Marine Harvest (MNHVF.PK) announced their second quarter earnings results late last week. These results were quite good to put it mildly. The company had a difficult quarter but navigated it quite well.
For the most part, Marine Harvest achieved stronger financial performance than it did in the same quarter last year. This is quite impressive considering what happened to the salmon market and salmon prices during the quarter. The market collapse did not begin until the end of the quarter though, so the effects of this are not fully reflected in this quarter’s results. Next quarter’s results will be important to fully investigate to determine how well the company managed the weaker market. I expect Marine Harvest to perform admirably through the current market conditions for reasons that I will explain later in this article.
Marine Harvest had operational revenue of NOK 4,192 million ($780.85 million) in Q2 2011 versus NOK 3,583 million in Q2 of 2010. Net income was a slightly lower NOK 685 million ($127.6 million) in this quarter versus NOK 741 million in the prior year quarter. This decrease in net income was almost entirely attributable to a NOK 701 million ($130.577 million) loss on the valuation of their biological assets. As I explained in a previous article, this loss does not particularly worry me as it is largely a paper loss that is caused by the collapse of the salmon market.
This was partially offset by a NOK 201 million ($37.44 million) gain on salmon derivatives (forward contracts). These are unrealized gains and so are also paper gains at this point in time. Marine Harvest had no unrealized gains or losses from salmon derivatives in the prior year quarter and actually had a NOK 183 million gain on the valuation of their biological assets. All of these paper gains and losses can be backed out from both quarters to produce pretax profits of NOK 1,281 million ($238.62 million) and NOK 828 million for Q2 2011 and Q2 2010 respectively.
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Source: Marine Harvest Q2 2011 Earnings Presentation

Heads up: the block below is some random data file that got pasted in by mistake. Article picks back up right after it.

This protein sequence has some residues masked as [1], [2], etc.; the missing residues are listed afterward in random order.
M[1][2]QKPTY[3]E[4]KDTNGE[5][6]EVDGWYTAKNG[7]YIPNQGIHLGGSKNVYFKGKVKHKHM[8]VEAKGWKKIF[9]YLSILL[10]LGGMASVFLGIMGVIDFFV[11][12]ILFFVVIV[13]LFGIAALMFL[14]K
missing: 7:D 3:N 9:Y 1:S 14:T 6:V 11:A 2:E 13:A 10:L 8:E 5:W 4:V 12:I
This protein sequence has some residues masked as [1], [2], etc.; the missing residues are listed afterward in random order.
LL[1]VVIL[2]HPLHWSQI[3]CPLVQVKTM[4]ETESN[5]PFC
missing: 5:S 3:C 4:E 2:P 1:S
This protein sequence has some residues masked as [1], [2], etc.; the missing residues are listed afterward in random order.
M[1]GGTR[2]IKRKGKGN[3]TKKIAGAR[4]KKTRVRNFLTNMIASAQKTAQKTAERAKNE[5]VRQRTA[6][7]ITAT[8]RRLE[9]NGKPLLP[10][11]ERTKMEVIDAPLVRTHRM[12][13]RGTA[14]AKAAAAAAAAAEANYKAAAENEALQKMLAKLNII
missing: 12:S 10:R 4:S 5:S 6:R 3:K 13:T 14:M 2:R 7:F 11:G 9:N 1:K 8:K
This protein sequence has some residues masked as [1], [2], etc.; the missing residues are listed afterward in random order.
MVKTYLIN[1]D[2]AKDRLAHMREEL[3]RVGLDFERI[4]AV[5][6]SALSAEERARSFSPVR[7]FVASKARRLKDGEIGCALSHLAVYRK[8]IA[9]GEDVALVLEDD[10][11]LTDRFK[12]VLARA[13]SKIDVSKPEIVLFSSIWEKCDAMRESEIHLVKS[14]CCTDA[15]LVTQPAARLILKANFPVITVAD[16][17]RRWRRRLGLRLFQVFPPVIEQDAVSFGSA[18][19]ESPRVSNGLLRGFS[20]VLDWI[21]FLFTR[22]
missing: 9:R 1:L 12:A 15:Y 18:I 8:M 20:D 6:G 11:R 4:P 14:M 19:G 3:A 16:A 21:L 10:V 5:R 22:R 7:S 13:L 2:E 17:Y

Marine Harvest produced 79,932 HOG tonnes of product in 2011 versus 68,102 HOG tonnes in the prior year quarter. The company also achieved slightly higher operational EBIT per kilogram of production. If the bottom had not fallen out of the salmon market, the company likely would have blown away its prior year quarter’s results. We can look at the company’s cash flow statement to see that that is indeed what happened. Marine Harvest had an OCF of NOK 1,581 million ($294.5 million) in the second quarter of 2011 compared to NOK 890 million in the second quarter of 2010.
One concern that I have is the company’s use of debt to finance the most recent dividend to investors. Marine Harvest issued NOK 1,538 million ($286.5 million) in debt and paid a dividend of NOK 2,667 million ($496.8 million). Management also stated this as a concern during the earnings presentation. The company’s net interest bearing debt (NIBD) climbed to NOK 5,799 million ($1,080.2 million). This is above the company’s target ratio of 50% of equity. Marine Harvest may reduce their dividend in order to get this debt down to the target level.
Whether or not the company cuts their dividend will likely depend on their cash flows and debt levels in future quarters. It does not seem likely that the company will take on more debt in order to maintain their dividend. The long-term goal is to keep NIBD at right around NOK 5,500 ($1,024.50 million). Marine Harvest may use debt to pay out a dividend if the NIBD falls below this level.